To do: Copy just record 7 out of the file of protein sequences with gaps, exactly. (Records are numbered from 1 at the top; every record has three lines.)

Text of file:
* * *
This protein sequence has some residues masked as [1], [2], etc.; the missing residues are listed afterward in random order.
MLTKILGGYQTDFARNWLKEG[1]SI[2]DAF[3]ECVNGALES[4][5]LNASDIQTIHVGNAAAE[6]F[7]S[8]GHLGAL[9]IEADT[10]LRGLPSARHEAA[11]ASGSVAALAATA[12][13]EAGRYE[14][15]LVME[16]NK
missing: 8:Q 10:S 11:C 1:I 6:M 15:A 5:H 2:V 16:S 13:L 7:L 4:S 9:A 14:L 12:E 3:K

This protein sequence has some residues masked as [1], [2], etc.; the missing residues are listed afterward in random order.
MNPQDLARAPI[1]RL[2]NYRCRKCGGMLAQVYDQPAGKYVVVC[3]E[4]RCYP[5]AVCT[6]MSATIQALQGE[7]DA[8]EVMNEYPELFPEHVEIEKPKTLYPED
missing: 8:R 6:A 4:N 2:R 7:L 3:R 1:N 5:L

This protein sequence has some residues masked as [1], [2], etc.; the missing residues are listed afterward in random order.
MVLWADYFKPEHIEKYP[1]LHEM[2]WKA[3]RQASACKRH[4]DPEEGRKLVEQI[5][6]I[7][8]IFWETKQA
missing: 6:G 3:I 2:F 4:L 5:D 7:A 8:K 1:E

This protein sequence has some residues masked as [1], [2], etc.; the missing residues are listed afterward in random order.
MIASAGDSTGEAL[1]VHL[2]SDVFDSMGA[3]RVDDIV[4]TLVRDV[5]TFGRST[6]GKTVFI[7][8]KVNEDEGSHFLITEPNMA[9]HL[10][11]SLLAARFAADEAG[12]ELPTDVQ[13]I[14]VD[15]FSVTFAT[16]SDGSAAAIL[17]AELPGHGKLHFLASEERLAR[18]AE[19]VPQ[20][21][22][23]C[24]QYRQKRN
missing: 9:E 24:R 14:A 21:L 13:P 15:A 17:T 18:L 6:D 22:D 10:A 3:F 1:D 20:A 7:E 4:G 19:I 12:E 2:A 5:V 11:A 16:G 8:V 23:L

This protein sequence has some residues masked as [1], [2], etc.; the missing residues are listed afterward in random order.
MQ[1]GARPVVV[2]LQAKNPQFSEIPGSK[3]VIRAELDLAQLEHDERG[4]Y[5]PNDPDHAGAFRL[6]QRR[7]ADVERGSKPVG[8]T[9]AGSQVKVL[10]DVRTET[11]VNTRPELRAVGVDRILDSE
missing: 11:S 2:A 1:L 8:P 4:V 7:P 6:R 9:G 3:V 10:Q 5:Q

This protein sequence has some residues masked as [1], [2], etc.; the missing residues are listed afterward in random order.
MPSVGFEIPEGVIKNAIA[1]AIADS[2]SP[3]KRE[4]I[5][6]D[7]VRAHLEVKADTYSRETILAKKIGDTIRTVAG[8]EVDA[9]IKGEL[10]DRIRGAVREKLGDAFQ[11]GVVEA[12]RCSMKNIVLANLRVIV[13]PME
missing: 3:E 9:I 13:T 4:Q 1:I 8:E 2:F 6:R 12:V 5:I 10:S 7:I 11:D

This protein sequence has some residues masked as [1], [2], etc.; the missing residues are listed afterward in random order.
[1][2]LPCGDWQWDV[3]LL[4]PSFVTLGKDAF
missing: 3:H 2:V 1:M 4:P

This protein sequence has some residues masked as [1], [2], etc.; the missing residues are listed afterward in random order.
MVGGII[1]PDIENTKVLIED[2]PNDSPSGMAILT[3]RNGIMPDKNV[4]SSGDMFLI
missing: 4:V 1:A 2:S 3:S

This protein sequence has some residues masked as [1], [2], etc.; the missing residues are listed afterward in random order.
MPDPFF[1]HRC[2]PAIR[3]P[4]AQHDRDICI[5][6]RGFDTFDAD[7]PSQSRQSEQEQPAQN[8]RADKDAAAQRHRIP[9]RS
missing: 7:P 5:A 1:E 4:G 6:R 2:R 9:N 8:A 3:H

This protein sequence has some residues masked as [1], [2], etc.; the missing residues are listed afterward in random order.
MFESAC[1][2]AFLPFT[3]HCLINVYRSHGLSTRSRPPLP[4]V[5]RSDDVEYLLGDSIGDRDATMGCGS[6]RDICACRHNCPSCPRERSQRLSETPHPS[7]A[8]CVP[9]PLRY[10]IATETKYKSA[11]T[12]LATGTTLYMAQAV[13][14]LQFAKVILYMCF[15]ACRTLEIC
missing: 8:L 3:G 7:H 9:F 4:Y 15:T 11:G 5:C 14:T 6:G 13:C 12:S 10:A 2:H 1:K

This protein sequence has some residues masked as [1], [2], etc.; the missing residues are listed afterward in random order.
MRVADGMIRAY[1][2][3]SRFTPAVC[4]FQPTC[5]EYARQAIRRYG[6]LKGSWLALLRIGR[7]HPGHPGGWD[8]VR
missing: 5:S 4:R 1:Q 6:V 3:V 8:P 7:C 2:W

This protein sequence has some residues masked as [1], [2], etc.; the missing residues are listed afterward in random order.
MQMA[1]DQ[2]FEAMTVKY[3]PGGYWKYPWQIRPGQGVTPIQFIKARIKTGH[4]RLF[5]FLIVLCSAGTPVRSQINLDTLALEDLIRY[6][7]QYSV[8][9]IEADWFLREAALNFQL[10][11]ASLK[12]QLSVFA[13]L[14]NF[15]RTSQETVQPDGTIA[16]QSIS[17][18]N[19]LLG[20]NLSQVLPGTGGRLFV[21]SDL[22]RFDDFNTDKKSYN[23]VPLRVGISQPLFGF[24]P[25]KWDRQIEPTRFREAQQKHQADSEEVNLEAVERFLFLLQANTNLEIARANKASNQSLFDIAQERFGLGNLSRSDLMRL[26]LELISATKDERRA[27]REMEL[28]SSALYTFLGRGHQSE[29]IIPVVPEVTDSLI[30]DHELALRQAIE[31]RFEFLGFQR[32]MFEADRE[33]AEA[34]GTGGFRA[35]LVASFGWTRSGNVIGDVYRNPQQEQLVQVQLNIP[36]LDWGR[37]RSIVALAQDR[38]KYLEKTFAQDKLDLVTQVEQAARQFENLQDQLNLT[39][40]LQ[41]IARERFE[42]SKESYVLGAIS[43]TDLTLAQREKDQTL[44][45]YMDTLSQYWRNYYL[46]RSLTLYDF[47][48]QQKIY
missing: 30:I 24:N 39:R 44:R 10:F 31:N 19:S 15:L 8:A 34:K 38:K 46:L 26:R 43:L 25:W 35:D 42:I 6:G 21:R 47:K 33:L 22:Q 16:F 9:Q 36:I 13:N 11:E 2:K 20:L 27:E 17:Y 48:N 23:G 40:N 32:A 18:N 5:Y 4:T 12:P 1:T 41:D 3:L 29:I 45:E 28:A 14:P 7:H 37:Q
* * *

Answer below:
This protein sequence has some residues masked as [1], [2], etc.; the missing residues are listed afterward in random order.
[1][2]LPCGDWQWDV[3]LL[4]PSFVTLGKDAF
missing: 3:H 2:V 1:M 4:P